More Power! Advanced Word Processing Tools
In documents addition to letting you type, edit, and format documents, most wore processing programs come with several advanced features to help you with your work. The following list describes many of these advanced features:
OLE support Most Windows applications support a technology called OLE pronounced “Oh-lay,” short for Object Linking and Embedding). OLE allows you to drag selected objects (for instance, text or graphics) from one document to azi Make sure all your applications support OLE, so you can freely share information among your documents.
Graphics A program that supports graphics allows you to place pictures, lines or graphs on a page. All newer word processing programs support graphics.
Multiple windows With multiple windows, you can divide your screen into two or more windows and open a different document in each window. You can switch between windows or cut and paste text from one window to the other
Mail merge Have you ever gotten a letter from Ed McMahon, personally addressed to you? Well, Ed personalizes those form letters by using mail merge. He combines a form letter with a list of names and addresses to create a series of letters all saying the same thing to different people.
Styles To save time formatting, you can save several format settings as a style and apply the style to various blocks of text (usually with a single keystroke). If you change a format setting in a style, that setting is changed for all text formatted with that style.
Tables The Tables feature can help you lay out text in columns and rows to align the text perfectly on a page. Most tables can even perform simple math, including addition, subtraction, division, and multiplication.
Which Word Processor Should I Get?
If all you want to do with your word processor is type letters, memos, and other simple documents, don’t waste your money on a word processing program. Windows comes with a word processor (Write for Windows 3.1, or WordPad for Windows 95), which can get the job done. However, if you need to create tables, insert graphics, add page numbers, create indexes and tables of contents, and perform other advanced page-layout chores, pick one of the following top three word processors:
Word Pro (formerly called Ami Pro) is the best of the bunch, and currently the least expensive. Because Lotus (creator of Word Pro) is trying to gain market share, it has drastically reduced the price of its products to compete with Microsoft. Grab a copy of this program while the price is low.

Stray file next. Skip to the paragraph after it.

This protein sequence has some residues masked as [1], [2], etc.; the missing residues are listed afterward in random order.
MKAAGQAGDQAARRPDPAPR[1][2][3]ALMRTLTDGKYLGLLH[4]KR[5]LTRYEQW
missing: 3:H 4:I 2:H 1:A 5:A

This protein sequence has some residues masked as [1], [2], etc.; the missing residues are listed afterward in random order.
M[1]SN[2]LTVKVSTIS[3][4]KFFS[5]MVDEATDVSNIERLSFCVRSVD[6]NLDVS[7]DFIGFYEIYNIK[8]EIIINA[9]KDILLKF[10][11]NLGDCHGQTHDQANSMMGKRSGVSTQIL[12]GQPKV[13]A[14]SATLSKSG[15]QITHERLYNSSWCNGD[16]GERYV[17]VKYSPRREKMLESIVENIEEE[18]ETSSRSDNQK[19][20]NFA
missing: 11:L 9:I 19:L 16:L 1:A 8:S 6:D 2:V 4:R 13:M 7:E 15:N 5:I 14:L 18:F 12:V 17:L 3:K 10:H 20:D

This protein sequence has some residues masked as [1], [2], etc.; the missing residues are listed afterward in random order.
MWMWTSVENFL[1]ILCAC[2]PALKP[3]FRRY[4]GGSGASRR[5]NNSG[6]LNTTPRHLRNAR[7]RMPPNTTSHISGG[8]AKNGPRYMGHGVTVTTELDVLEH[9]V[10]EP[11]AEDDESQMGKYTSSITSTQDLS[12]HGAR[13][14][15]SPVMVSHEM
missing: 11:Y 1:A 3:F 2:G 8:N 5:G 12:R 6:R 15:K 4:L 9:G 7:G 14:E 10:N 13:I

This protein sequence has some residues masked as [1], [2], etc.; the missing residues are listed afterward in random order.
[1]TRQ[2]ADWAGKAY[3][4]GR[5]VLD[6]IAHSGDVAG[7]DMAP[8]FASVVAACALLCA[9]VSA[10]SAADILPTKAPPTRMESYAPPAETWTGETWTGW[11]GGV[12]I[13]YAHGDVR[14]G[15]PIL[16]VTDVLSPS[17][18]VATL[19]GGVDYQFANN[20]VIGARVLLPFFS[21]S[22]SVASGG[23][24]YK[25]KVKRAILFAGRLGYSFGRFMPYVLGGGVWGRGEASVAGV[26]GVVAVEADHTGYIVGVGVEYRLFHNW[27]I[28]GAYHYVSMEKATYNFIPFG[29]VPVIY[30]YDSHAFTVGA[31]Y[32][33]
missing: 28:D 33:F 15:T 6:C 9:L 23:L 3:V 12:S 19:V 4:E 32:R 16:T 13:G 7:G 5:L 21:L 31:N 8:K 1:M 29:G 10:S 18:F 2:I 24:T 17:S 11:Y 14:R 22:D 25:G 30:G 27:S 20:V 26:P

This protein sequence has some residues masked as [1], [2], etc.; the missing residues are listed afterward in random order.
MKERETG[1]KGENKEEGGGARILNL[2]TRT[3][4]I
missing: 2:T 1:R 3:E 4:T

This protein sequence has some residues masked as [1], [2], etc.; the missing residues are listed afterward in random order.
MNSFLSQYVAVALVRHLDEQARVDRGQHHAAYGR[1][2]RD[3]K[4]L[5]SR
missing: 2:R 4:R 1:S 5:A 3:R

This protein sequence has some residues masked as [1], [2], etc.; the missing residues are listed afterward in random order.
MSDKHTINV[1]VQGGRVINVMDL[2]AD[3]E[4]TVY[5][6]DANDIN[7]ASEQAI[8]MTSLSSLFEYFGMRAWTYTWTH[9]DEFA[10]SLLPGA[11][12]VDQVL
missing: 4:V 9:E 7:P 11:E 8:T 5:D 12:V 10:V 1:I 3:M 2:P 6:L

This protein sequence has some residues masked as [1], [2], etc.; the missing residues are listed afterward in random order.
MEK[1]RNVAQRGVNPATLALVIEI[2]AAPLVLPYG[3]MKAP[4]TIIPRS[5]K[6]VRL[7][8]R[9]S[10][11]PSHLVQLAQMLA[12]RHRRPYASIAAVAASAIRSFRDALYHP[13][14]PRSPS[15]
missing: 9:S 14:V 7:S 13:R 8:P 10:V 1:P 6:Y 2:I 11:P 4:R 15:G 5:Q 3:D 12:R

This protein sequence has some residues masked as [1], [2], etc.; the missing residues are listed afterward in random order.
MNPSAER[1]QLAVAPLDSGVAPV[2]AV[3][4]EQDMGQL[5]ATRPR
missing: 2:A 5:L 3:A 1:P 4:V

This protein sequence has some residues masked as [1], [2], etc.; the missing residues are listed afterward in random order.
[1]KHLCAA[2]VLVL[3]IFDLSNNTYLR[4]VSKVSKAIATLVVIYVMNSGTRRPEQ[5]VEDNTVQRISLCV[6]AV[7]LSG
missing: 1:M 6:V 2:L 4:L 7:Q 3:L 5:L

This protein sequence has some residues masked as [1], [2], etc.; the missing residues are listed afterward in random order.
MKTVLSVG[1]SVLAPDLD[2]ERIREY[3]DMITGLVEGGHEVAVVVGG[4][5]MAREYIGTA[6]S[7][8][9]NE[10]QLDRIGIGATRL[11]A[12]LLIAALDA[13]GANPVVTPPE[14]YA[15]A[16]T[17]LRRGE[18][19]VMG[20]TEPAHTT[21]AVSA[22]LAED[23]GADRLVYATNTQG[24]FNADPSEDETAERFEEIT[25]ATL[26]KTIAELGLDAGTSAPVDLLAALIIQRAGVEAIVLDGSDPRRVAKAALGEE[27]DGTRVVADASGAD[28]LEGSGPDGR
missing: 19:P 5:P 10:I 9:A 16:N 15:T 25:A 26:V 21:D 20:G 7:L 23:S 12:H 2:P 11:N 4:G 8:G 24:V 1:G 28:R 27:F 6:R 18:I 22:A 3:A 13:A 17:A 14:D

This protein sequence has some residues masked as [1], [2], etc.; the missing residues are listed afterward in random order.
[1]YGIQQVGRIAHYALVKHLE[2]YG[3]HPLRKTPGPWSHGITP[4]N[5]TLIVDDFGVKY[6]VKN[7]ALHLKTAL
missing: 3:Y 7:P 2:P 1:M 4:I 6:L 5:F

Microsoft Word is the most popular word processing program in the world. Because of its ease of use, capability to handle graphics, and its powerful desktop publishing tools, you can’t lose by selecting Word for Windows. (If you have Microsoft Works, you already have a slightly less powerful version of Word.)
WordPerfect used to be the most popular word processing program, but it had a difficult time figuring out how to do Windows, and its popularity took a dive. WordPerfect for Windows is still a fairly good word processing application, and if you have to use it at work, you might as well use it at home, too.
The Least You Need To Know
As you get more experienced with a word processing program, you will naturally start to use the more advanced features. When you are just starting out, however, stick to the basics:
When you start a word processing program, you get a blank screen with a cursor or insertion point. Anything you type is inserted at the cursor.
You can move text in most word processing programs by cutting and pasting the text.
Most word processors let you undo your last action. Make sure you know how to use the Undo feature before you need it.
To set the margins for your entire document, open the File menu and select Page Setup.
To change the alignment, line spacing, or other characteristics of a paragraph, first select the paragraphs, and then open the Format menu and select Paragraph.
You can format text to set off words, phrases, headings, or even entire sections of text.
Before printing a document, preview it to see how it will appear in print. This you from wasting time, paper, and ink.
GTBank (Guaranty Trust Bank)
Account Name – Chudi-Oji Chukwuka
Account No – 0044157183
Then text the name of the Project topic, email address and your names to 08060565721.